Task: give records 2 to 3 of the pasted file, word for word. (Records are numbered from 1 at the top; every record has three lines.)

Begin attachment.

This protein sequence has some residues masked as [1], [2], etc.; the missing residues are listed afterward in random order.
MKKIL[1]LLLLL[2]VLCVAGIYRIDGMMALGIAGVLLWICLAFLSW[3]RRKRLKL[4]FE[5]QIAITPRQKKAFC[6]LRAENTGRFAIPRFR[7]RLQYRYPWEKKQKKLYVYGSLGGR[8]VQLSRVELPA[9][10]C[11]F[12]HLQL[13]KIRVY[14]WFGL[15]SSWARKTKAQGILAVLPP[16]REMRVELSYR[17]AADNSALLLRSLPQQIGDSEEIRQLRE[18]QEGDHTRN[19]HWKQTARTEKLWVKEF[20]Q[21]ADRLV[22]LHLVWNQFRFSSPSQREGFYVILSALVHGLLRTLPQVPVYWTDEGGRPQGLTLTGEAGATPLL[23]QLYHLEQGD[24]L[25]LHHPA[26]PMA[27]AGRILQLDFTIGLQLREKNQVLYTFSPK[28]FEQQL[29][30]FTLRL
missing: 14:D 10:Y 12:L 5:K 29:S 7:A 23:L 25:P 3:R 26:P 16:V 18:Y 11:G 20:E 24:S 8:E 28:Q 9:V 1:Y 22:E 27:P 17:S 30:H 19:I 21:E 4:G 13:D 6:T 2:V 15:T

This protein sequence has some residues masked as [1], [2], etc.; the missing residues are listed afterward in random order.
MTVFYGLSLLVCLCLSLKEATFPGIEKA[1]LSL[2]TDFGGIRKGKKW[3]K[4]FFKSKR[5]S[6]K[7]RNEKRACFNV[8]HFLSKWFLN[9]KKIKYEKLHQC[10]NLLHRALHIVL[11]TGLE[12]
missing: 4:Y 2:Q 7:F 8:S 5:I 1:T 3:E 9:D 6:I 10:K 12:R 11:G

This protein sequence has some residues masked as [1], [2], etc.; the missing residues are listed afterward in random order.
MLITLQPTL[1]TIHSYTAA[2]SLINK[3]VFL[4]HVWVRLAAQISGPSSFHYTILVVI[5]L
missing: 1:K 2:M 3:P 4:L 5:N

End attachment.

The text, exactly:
This protein sequence has some residues masked as [1], [2], etc.; the missing residues are listed afterward in random order.
MTVFYGLSLLVCLCLSLKEATFPGIEKA[1]LSL[2]TDFGGIRKGKKW[3]K[4]FFKSKR[5]S[6]K[7]RNEKRACFNV[8]HFLSKWFLN[9]KKIKYEKLHQC[10]NLLHRALHIVL[11]TGLE[12]
missing: 4:Y 2:Q 7:F 8:S 5:I 1:T 3:E 9:D 6:I 10:K 12:R 11:G

This protein sequence has some residues masked as [1], [2], etc.; the missing residues are listed afterward in random order.
MLITLQPTL[1]TIHSYTAA[2]SLINK[3]VFL[4]HVWVRLAAQISGPSSFHYTILVVI[5]L
missing: 1:K 2:M 3:P 4:L 5:N